In “Miss Lora,” Diaz uses the second person point of view to describe the experience of Rafa with Miss Lora. While reading the story, I loved the point of view used in most circumstances. However, it made me too defensive and to develop the feeling that the author should speak for himself. I sympathized with the characters on particular occasions as I integrated myself in their shoes. From the narration, it is evident that Diaz distances himself from the story and leaves the reader to interact with the text. In Pura Principle, Diaz uses the second point of view in a manner that leaves the reader feeling that he is not part of the story but a reteller. Apparently, Diaz is reporting in this case. However, the use of the second-person point of view in the dialog of a narrative may make the reader confuse characters because the subject clarity may reduce. Diaz uses the second person in both the stories with the primary aim of engaging the reader in the emotional state and actions of the characters. It was an influential form of narration that evoked my emotion and invited me to imagine what the characters were going through.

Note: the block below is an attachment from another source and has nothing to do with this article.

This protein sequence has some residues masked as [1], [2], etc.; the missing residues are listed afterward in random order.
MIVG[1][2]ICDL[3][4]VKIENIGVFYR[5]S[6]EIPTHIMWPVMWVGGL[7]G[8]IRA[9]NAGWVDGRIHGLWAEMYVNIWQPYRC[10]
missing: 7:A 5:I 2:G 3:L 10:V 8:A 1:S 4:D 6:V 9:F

Díaz, Junot. This Is How You Lose Her. New York: Riverhead Books, 2012. Print.